Several years ago, I did a series of portraits called Sing the Body Electric that explores how a person’s body or facial expression reacts to electrical stimulation. Basically, my friends and I used an electrical therapeutic device to trigger involuntary muscle contractions in our faces. After applying electrodes and turning up the TENS, half of the face would contort while the other half would not. It was a rather amazing exploration of the malleability of the human body. I shot that project with an 8×10 camera in an effort to capture as much detail as possible, so that one could get lost looking at the final prints.
What is your dream project?
I have to say, I’m kind of in the middle of a dream project right now! Brownie In Motion had existed only as an idea for years and I feel so grateful to have been able to actually build and work with this camera! I’m really excited to continue sharing and shooting with it in the coming years! I’ve always been interested in stories and learning about other people’s passions, so this is a dream come true.
Are there other hobbies or interests that you have aside from photography?
Personally, I’ve always had a passion for music. Although photography has taken over as my main creative pursuit, I still find music as one of the most viscerally engaging arts there is. I play the ukelele, and in the coming year, I hope to make more time for collaborative music making with my friends
Are there any ongoing/upcoming projects that you’d like to share with us aside from Brownie in Motion? Exhibitions you’d like to promote?
Designing a room sized camera obscura has opened up some unexpected creative avenues! In addition to the artisan portraits, I’ve been working on body of work that I call the Convergence. This series uses the lens of the camera obscura to project the image of one person onto the body of the other without the use of Photoshop. I hope to illustrate the voluntary merging of two individuals into one. The photographs are rather surreal and I find them to have an uncomfortable, but somewhat seductive beauty.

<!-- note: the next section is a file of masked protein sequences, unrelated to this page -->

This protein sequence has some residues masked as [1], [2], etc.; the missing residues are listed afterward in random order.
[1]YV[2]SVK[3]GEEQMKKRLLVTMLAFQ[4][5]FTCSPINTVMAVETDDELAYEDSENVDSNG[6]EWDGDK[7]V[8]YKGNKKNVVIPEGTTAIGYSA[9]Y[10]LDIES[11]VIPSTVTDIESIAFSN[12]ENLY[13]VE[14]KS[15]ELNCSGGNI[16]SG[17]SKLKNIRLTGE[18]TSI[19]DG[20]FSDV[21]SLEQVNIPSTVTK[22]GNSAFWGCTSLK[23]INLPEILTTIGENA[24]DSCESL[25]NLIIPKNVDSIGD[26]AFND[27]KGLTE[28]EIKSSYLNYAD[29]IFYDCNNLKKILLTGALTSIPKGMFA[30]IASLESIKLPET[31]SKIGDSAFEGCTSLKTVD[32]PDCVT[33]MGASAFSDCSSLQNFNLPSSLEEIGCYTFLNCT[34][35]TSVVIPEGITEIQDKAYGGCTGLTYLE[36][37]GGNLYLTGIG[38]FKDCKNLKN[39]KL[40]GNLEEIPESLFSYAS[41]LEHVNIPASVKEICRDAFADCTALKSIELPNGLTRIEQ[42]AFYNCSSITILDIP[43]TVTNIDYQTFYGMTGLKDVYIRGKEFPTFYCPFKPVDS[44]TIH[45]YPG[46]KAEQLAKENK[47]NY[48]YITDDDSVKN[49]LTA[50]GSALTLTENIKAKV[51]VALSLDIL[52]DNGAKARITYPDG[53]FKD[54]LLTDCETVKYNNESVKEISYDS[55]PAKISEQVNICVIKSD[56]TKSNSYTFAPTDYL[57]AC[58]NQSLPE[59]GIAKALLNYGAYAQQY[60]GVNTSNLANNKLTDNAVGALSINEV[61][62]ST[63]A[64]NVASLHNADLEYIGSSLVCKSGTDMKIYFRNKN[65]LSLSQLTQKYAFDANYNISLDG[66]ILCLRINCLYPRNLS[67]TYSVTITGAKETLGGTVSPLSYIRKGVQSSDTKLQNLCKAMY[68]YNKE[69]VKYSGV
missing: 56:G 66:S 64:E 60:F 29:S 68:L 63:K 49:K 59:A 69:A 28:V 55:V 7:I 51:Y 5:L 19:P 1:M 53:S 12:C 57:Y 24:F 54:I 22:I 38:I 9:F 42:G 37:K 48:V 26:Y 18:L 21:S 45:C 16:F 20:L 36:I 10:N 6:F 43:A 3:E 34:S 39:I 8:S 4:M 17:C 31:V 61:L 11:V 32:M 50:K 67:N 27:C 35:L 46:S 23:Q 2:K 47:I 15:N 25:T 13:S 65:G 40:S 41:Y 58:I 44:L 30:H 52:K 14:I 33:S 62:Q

While traveling around this summer, I plan to continue shooting images for my series of landscapes, titled Intersections, which explores interaction between build and natural landscapes. Besides being a beautiful process, printing this series in platinum/palladium allows me to use images taken with variety of camera formats and integrate them into a single body of work
What tips or advice can you give aspiring photographers?
Be curious! Shoot a lot! Look at what you shoot! Respond! (repeat!)
Any last words?
Please donate to the Brownie In Motion project at Indiegogo today and help me share and preserve the important stories of endangered arts before they disappear (Editor’s note: The deadline for this has recently been extended until June 23!). Even if you cannot donate at this time, simply sharing the campaign with your friends is a huge help! To see more of my work, please check out stakacs.com and follow my Facebook page. Thanks for reading!
All photos in this article were provided to Lomography by Stephen Takacs.
Related article: Stephen Takacs’ ‘Brownie in Motion’